Heidi Heitkamp, who ran for the Senate as a progressive, punked out when it came to voting for gun control, and Richard Daley wants his money back.
Bill Daley was not only Obama's chief of staff and a former secretary of commerce, he's a major Democratic bundler. He's really ticked off that Heidi Heitkamp, who ran for the Senate as a progressive, punked out when it came to voting for gun control. He's urging contributors to cut off the Democrats who helped the Republicans filibuster the bill:
I want my money back.
Last October, I gave $2,500 to support Heidi Heitkamp’s campaign to become North Dakota’s junior senator. A few weeks later, she won a surprise victory.
I have had a long career in government and politics, but I don’t donate heavily to political campaigns. When I contribute, it’s because I know the candidate well or am really impressed with the person. Heidi Heitkamp was one of the latter: She struck me as strong-willed, principled and an independent thinker.
But this week, Heitkamp betrayed those hopes.
She voted to block legislation to make gun background checks more comprehensive. Her vote — along with those of 41 Republicans and three other Democrats — was a key reason the measure fell short of the 60 votes needed for passage.
Polling has shown that nine in 10 Americans and eight in 10 gun owners support a law to require every buyer to go through a background check on every gun sale. In North Dakota, the support was even higher: 94 percent. Yet in explaining her vote, Heitkamp had the gall to say that she “heard overwhelmingly from the people of North Dakota” and had to listen to them and vote no. It seems more likely that she heard from the gun lobby and chose to listen to it instead.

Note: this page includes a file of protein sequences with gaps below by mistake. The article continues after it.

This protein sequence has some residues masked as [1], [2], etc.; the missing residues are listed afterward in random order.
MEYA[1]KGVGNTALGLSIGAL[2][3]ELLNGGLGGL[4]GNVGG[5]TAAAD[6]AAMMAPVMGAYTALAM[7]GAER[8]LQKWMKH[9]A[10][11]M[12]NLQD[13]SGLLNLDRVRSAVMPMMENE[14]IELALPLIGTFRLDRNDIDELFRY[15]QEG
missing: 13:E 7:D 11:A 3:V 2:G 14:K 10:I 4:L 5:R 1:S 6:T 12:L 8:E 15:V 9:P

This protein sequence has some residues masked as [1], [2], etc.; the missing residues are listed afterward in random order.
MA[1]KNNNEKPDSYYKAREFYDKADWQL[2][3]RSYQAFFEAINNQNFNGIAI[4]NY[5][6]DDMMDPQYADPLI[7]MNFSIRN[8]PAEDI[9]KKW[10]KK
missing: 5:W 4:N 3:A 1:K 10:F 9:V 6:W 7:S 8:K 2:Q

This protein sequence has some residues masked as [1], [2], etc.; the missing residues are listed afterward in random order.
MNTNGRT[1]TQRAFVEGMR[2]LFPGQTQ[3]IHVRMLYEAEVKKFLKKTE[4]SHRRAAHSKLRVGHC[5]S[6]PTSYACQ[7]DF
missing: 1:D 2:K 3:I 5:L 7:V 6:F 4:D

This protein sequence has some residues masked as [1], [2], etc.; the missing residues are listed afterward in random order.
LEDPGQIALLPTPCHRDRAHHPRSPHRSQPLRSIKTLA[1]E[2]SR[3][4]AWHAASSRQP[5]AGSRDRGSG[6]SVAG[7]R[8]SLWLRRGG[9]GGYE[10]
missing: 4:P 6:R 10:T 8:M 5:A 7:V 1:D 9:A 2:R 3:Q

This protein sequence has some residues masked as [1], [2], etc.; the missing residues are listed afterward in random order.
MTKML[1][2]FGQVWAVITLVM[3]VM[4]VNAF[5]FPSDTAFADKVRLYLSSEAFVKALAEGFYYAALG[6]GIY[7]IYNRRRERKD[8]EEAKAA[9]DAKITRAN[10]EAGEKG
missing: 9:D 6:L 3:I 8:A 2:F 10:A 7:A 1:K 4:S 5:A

Here in Chicago, we know how serious a problem gun violence is. Over Easter weekend, 25 people were shot in Chicago. Last year, more than 400 young people were shot in our city. Our mayor and police are working tirelessly to fight gun crime; over the past decade, the Chicago Police Department has taken 50,000 guns off the streets. But illegal gun traffickers don’t respect state lines, and easy access to firearms in other states helps fuel gun violence in Chicago.
Instead of getting help from Washington, 45 senators seem determined to make it easy for criminals to get guns, no questions asked.
And the truth is that gun violence is not just some big-city, blue-state problem. Which state has the country’s highest rate of death by gun? Alaska.
Yet both Alaska senators — Democrat Mark Begich and Republican Lisa Murkowski — voted against expanding background checks to keep guns out of the hands of criminals and those so mentally ill that they are a danger to themselves or others.
The other two Democrats who voted against background checks are Mark Pryor of Arkansas and Max Baucus of Montana. Like Begich, they will be running for reelection next year. And no doubt they’ll come to Chicago, New York, Los Angeles and other cities looking for money to fuel their campaigns. These cities, of course, are also too often the destination for illegal guns flowing in from out of state.
So I’ll have some advice for my friends in Chicago, New York and Los Angeles: Just say no to the Democrats who said no on background checks.